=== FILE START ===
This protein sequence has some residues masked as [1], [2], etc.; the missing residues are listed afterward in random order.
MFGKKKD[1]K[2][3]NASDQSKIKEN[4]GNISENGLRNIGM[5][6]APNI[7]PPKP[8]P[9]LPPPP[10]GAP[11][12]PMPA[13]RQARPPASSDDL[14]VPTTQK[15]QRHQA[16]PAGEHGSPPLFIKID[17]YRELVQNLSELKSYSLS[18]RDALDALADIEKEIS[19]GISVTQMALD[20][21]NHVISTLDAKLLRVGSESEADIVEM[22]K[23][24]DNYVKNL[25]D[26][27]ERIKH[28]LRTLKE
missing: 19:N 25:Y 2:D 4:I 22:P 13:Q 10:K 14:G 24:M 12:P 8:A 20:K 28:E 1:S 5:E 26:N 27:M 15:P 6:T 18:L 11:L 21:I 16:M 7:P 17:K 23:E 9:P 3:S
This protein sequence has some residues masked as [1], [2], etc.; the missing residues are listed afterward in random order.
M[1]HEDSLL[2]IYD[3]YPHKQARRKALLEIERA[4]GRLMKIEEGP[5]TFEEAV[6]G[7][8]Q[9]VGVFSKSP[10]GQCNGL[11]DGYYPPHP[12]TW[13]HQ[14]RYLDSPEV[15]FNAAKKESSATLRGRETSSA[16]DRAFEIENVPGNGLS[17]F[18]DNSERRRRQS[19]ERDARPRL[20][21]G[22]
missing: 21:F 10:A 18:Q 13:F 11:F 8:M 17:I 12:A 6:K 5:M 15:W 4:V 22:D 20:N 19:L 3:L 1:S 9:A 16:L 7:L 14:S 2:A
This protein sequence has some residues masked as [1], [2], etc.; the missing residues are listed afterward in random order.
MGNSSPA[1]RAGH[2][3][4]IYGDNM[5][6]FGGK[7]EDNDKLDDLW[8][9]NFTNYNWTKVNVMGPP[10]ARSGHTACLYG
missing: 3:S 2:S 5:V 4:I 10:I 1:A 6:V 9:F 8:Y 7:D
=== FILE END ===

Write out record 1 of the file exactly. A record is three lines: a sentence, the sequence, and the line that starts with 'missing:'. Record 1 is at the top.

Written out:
This protein sequence has some residues masked as [1], [2], etc.; the missing residues are listed afterward in random order.
MFGKKKD[1]K[2][3]NASDQSKIKEN[4]GNISENGLRNIGM[5][6]APNI[7]PPKP[8]P[9]LPPPP[10]GAP[11][12]PMPA[13]RQARPPASSDDL[14]VPTTQK[15]QRHQA[16]PAGEHGSPPLFIKID[17]YRELVQNLSELKSYSLS[18]RDALDALADIEKEIS[19]GISVTQMALD[20][21]NHVISTLDAKLLRVGSESEADIVEM[22]K[23][24]DNYVKNL[25]D[26][27]ERIKH[28]LRTLKE
missing: 19:N 25:Y 2:D 4:I 22:P 13:Q 10:K 14:G 24:M 12:P 8:A 20:K 28:E 1:S 5:E 26:N 27:M 15:P 6:T 18:L 11:L 21:I 16:M 7:P 17:K 23:E 9:P 3:S